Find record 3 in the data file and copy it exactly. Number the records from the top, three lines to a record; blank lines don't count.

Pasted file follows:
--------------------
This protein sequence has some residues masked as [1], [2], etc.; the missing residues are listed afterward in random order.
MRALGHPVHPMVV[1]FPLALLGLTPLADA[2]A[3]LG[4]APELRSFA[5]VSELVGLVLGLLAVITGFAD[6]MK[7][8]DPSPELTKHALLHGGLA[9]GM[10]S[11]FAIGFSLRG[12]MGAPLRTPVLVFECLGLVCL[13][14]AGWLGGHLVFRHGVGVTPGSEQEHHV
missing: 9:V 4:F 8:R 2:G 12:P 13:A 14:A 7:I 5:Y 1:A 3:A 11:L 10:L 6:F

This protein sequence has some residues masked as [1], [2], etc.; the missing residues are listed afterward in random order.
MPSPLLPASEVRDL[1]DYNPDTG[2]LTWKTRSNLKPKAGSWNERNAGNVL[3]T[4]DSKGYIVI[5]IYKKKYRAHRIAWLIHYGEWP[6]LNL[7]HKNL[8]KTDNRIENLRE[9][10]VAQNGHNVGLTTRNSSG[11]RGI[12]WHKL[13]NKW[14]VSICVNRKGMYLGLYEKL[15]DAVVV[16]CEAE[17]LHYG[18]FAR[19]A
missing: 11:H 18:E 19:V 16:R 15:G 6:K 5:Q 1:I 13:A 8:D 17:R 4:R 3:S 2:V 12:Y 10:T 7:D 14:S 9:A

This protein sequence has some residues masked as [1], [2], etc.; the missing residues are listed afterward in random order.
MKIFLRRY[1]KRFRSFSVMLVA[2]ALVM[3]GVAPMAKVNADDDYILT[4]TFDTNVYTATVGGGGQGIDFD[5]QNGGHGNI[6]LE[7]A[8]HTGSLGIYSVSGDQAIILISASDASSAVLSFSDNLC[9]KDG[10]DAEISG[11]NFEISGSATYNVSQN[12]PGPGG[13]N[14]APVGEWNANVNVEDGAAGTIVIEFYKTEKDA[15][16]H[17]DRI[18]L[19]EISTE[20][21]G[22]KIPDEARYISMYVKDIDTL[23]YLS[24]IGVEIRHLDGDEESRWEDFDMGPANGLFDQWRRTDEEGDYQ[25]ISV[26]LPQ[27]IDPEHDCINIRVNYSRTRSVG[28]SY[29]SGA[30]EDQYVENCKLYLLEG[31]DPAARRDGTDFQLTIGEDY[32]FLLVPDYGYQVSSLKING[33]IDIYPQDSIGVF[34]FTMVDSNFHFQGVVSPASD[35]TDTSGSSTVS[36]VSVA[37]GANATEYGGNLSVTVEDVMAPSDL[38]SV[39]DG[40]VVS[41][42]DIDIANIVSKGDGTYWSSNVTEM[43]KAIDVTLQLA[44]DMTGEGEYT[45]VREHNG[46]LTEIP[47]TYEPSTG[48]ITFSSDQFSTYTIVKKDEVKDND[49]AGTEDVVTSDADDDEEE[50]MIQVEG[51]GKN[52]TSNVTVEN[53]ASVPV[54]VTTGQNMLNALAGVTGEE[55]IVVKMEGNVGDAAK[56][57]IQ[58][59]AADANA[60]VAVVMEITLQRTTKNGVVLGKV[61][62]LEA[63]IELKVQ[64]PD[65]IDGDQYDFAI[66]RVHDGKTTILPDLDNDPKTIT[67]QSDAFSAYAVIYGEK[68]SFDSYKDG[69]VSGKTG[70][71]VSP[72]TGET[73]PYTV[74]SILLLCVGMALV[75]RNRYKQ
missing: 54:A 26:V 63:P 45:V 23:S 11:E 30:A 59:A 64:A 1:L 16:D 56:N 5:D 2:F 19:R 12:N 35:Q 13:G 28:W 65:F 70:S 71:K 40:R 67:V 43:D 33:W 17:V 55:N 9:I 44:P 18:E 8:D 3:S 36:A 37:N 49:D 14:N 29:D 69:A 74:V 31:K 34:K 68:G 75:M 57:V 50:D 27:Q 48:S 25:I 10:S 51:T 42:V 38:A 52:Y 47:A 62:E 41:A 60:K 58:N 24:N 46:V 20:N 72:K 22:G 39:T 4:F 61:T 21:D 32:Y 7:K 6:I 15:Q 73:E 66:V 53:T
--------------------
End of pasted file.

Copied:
This protein sequence has some residues masked as [1], [2], etc.; the missing residues are listed afterward in random order.
MKIFLRRY[1]KRFRSFSVMLVA[2]ALVM[3]GVAPMAKVNADDDYILT[4]TFDTNVYTATVGGGGQGIDFD[5]QNGGHGNI[6]LE[7]A[8]HTGSLGIYSVSGDQAIILISASDASSAVLSFSDNLC[9]KDG[10]DAEISG[11]NFEISGSATYNVSQN[12]PGPGG[13]N[14]APVGEWNANVNVEDGAAGTIVIEFYKTEKDA[15][16]H[17]DRI[18]L[19]EISTE[20][21]G[22]KIPDEARYISMYVKDIDTL[23]YLS[24]IGVEIRHLDGDEESRWEDFDMGPANGLFDQWRRTDEEGDYQ[25]ISV[26]LPQ[27]IDPEHDCINIRVNYSRTRSVG[28]SY[29]SGA[30]EDQYVENCKLYLLEG[31]DPAARRDGTDFQLTIGEDY[32]FLLVPDYGYQVSSLKING[33]IDIYPQDSIGVF[34]FTMVDSNFHFQGVVSPASD[35]TDTSGSSTVS[36]VSVA[37]GANATEYGGNLSVTVEDVMAPSDL[38]SV[39]DG[40]VVS[41][42]DIDIANIVSKGDGTYWSSNVTEM[43]KAIDVTLQLA[44]DMTGEGEYT[45]VREHNG[46]LTEIP[47]TYEPSTG[48]ITFSSDQFSTYTIVKKDEVKDND[49]AGTEDVVTSDADDDEEE[50]MIQVEG[51]GKN[52]TSNVTVEN[53]ASVPV[54]VTTGQNMLNALAGVTGEE[55]IVVKMEGNVGDAAK[56][57]IQ[58][59]AADANA[60]VAVVMEITLQRTTKNGVVLGKV[61][62]LEA[63]IELKVQ[64]PD[65]IDGDQYDFAI[66]RVHDGKTTILPDLDNDPKTIT[67]QSDAFSAYAVIYGEK[68]SFDSYKDG[69]VSGKTG[70][71]VSP[72]TGET[73]PYTV[74]SILLLCVGMALV[75]RNRYKQ
missing: 54:A 26:V 63:P 45:V 23:S 11:E 30:A 59:A 64:A 1:L 16:D 56:N 5:D 2:F 19:R 12:N 35:Q 13:G 28:W 65:F 70:S 71:K 40:R 67:V 43:D 33:W 17:V 55:N 9:I 44:P 18:E 8:D 3:S 36:A 37:N 49:D 14:N 29:D 69:A 74:V 31:K 34:K 68:G 75:M 57:V 50:D 27:Q 48:S 25:I 10:S 51:T 42:V 38:A 52:Y 47:A 62:E 41:A 60:K 58:N 24:N 46:V 20:N 72:K 22:G 39:T 4:F 61:T 21:D 32:Y 7:K 6:I 15:Q 73:E 66:V 53:T